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Hoffmann, R. A wiki for the life sciences where authorship matters. Nature Genetics (2008)

Inactivation of lincosaminide antibiotics in Staphylococcus. Identification of lincosaminide O-nucleotidyltransferases and comparison of the corresponding resistance genes.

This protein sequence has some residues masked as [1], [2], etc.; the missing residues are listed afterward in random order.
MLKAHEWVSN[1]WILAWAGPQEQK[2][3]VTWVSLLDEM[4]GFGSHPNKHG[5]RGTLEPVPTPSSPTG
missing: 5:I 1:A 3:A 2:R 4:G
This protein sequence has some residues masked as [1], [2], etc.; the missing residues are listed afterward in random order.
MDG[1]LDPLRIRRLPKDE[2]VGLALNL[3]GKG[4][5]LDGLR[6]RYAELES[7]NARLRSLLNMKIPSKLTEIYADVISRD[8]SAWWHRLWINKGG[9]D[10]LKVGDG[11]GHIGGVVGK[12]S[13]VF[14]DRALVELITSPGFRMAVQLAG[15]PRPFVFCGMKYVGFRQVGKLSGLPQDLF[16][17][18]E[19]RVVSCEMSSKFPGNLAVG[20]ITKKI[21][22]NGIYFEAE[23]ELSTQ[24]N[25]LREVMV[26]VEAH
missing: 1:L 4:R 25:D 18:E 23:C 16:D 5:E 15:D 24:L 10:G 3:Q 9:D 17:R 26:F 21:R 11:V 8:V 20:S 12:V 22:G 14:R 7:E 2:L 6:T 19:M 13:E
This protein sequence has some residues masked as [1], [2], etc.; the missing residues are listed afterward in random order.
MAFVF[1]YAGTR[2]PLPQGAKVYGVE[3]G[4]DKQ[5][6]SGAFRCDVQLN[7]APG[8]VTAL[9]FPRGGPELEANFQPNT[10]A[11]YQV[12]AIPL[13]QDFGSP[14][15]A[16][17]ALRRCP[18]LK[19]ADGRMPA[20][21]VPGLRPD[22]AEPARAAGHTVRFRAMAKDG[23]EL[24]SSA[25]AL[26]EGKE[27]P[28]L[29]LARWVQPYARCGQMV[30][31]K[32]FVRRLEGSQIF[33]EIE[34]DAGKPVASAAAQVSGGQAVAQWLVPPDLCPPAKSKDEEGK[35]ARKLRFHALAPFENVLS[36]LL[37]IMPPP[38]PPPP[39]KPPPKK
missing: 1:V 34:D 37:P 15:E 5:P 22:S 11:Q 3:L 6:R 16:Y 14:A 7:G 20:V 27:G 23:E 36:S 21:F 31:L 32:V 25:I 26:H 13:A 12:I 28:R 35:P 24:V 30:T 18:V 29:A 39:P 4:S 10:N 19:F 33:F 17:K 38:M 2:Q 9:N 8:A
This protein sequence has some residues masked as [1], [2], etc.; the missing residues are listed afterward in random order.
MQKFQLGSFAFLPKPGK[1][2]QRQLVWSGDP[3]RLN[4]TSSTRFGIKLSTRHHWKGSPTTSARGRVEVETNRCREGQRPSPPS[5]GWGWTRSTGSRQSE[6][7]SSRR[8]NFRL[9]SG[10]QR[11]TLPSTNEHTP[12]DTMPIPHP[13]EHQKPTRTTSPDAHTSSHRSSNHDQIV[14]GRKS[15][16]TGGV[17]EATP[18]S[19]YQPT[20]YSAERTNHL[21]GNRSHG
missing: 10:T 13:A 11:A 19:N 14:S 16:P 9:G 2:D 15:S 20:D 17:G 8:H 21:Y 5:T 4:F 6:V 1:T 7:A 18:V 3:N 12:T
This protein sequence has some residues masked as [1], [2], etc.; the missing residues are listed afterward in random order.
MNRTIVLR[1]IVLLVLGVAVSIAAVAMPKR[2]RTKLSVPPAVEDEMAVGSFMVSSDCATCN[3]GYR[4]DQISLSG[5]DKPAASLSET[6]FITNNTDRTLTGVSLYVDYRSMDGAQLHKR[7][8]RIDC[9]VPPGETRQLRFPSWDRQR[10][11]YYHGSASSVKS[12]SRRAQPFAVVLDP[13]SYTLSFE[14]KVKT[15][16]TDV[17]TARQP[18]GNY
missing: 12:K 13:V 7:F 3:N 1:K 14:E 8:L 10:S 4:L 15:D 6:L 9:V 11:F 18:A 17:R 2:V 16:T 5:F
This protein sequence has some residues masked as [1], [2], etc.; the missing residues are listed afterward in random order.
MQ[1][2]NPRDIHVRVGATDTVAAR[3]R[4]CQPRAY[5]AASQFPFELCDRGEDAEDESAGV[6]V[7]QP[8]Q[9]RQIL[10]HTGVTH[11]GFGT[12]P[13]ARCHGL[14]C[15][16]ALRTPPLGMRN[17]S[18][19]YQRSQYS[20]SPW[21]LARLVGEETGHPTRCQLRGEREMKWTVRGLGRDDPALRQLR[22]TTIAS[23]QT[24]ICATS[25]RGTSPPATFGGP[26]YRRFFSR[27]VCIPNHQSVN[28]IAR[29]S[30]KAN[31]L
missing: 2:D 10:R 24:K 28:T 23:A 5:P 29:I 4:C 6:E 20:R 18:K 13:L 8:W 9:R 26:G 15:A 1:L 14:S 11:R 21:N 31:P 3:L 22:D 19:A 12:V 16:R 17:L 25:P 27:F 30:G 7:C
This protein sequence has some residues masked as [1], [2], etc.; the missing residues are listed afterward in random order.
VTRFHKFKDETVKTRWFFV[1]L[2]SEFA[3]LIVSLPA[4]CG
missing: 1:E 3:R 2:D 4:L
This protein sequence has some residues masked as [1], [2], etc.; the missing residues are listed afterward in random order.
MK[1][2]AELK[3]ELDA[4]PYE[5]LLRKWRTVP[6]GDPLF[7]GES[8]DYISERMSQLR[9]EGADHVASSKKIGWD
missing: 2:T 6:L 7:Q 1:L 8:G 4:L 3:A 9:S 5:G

Resistance to lincomycin by inactivation has been detected in numerous clinical isolates of Staphylococcus; in crude extracts of Staphylococcus haemolyticus BM4610 and Staphylococcus aureus BM4611, inactivation of lincomycin and clindamycin requires the presence of a nucleoside 5'-triphosphate (ATP, GTP, CTP, or UTP) as nucleotidyl donor and Mg2+ as cofactor. The biochemical mechanism of lincosaminide inactivation was elucidated by determination of the structure of inactivated lincomycin and clindamycin by physicochemical techniques, including UV absorption spectrophotometry, 31P and 1H nuclear magnetic resonance, and periodate oxidation. In the two strains, inactivation of lincomycin gave rise to lincomycin 3-(5'-adenylate), whereas clindamycin was inactivated through its conversion to clindamycin 4-(5'-adenylate). The gene linA' encoding the 3-lincomycin, 4-clindamycin O-nucleotidyltransferase in S. aureus BM4611 has been sequenced and displays 93% homology with the gene linA encoding the 3-lincomycin, 4-clindamycin O-nucleotidyltransferase found in S. haemolyticus BM4610. The two enzymes are 161 amino acids long and differ by 14 amino acid substitutions.[1]


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